HC Deb 23 February 1966 vol 725 cc96-7W
91. Mr. Wolrige-Gordon

asked the Minister of Agriculture, Fisheries and Food what types and classes of farms and farming are the most heavily subsidised.

Mr. John Mackie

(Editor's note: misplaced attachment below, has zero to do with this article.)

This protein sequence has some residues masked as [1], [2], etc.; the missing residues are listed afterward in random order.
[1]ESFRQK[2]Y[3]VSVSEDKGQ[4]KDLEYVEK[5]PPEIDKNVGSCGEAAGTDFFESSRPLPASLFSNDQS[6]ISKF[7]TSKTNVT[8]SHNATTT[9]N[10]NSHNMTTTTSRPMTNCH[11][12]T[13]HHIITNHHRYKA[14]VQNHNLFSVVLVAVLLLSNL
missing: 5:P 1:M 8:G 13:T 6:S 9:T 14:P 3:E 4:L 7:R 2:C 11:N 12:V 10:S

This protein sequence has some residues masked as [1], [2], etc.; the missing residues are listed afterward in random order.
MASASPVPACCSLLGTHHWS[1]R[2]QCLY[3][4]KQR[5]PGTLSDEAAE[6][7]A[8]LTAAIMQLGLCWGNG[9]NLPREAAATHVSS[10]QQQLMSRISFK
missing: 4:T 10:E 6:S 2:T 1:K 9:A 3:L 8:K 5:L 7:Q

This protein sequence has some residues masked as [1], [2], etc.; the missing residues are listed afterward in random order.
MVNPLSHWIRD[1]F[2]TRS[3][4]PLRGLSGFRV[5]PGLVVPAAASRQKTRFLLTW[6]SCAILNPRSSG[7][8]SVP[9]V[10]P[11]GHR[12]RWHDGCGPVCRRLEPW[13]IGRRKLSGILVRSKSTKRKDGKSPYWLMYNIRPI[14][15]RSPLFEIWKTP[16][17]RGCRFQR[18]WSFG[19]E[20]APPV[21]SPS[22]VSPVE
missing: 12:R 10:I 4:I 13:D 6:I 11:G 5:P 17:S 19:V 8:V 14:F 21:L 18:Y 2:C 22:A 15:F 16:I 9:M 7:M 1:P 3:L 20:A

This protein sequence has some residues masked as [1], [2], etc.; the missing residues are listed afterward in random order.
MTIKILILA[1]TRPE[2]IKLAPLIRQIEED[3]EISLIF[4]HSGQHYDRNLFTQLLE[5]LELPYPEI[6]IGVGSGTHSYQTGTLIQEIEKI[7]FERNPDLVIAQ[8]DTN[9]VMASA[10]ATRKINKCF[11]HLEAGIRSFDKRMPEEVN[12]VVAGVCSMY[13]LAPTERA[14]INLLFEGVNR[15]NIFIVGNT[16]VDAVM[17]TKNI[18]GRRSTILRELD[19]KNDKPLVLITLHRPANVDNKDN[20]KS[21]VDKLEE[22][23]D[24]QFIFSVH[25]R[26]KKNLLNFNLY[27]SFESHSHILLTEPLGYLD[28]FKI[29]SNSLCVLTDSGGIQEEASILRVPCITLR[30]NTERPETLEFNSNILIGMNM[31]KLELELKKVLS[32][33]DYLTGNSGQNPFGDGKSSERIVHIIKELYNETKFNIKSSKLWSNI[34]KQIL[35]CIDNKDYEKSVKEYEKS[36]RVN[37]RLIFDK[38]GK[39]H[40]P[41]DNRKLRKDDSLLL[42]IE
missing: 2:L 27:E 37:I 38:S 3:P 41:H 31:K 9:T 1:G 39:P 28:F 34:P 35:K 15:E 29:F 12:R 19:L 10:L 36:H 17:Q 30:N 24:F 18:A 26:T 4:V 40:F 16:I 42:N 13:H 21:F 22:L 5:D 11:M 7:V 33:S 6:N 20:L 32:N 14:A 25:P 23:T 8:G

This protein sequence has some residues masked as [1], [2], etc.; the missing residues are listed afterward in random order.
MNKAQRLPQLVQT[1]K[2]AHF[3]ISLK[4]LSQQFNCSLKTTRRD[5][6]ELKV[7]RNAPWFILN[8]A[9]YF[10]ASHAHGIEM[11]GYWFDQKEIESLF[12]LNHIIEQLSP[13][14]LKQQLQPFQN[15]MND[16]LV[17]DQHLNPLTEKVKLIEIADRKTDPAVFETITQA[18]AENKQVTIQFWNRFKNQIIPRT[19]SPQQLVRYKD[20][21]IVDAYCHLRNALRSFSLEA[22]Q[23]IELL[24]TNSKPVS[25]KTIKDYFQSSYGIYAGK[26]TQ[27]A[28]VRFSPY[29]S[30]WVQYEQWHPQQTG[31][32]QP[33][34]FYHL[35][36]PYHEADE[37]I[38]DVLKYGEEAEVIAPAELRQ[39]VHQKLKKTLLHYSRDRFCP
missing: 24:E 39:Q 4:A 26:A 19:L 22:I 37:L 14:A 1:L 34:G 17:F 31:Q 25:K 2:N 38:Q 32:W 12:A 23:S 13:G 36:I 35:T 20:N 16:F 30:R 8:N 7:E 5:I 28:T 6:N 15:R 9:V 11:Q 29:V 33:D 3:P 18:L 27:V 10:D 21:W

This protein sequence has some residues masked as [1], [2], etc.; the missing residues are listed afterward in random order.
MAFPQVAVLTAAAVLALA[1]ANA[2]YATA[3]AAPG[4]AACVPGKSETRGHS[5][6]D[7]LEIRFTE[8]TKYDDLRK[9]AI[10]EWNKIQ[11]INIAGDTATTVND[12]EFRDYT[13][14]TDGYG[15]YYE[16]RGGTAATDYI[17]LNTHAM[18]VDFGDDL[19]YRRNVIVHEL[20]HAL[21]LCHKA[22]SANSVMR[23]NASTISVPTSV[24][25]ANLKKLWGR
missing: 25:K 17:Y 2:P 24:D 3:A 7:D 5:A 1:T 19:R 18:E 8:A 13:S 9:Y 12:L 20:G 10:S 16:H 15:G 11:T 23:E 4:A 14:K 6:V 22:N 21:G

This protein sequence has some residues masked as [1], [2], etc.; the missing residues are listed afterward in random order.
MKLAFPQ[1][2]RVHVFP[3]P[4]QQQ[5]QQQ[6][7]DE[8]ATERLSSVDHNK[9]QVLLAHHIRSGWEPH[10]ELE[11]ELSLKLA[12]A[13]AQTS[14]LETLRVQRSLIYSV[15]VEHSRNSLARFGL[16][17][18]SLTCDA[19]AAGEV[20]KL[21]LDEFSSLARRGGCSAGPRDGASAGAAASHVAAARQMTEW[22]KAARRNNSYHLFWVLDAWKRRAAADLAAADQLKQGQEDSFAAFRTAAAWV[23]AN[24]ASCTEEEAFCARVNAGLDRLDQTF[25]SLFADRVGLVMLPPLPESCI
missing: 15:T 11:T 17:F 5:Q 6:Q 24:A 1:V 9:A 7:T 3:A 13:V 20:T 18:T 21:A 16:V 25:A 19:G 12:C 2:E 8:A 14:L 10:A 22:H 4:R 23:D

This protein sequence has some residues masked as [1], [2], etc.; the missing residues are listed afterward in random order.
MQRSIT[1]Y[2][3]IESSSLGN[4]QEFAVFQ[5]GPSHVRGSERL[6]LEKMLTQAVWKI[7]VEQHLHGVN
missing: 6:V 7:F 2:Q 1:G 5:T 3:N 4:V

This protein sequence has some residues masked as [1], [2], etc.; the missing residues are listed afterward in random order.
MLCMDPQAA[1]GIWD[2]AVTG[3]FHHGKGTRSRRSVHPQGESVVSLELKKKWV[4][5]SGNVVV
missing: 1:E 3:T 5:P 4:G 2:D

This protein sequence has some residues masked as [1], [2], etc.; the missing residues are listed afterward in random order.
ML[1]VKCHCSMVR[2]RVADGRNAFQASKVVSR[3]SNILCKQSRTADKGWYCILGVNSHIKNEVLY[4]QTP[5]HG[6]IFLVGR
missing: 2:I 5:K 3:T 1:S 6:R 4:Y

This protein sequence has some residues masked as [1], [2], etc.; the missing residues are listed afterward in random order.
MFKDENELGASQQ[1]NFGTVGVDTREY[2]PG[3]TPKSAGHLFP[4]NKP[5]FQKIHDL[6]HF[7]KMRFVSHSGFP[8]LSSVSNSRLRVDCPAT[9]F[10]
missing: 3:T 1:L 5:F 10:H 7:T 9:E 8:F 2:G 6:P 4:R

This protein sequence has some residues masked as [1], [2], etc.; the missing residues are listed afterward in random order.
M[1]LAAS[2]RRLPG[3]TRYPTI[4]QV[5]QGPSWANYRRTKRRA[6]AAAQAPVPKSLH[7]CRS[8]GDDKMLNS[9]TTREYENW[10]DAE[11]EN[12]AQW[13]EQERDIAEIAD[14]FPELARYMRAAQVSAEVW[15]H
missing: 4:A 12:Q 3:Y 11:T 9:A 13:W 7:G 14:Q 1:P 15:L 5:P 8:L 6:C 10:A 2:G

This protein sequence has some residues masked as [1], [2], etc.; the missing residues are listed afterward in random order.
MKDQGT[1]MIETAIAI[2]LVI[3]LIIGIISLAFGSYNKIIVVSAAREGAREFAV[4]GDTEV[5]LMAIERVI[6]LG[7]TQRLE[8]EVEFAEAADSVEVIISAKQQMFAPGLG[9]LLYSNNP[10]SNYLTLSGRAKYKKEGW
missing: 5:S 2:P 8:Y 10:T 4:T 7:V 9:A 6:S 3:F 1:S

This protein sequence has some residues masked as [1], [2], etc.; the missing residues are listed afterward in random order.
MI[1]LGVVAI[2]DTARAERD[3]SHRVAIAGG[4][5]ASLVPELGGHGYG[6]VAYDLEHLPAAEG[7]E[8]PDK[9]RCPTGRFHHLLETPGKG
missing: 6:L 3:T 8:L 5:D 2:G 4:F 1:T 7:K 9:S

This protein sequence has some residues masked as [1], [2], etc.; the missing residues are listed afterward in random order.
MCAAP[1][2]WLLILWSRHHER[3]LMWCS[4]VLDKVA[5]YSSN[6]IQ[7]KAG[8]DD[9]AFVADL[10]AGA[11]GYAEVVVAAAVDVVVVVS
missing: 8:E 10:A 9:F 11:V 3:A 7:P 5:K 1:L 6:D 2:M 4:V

Only a broad indication can be given, and the position fluctuates from year to year. In 1964–65 subsidies as a proportion of total revenue were somewhat higher on cereal farms and on hill sheep farms than they were on mixed and general cropping farms. The rate of subsidy on pigs and eggs was also relatively high in that year. Milk, like sugar beet, attracts no direct Exchequer subsidy, the cost of the guaranteed price being met by the consumer. Dairy farms therefore tend to receive a smaller proportion of their revenue from Exchequer subsidy than other types of farms. For any given type of farm, the proportion of revenue due to subsidy does not vary significantly with the size of the farm.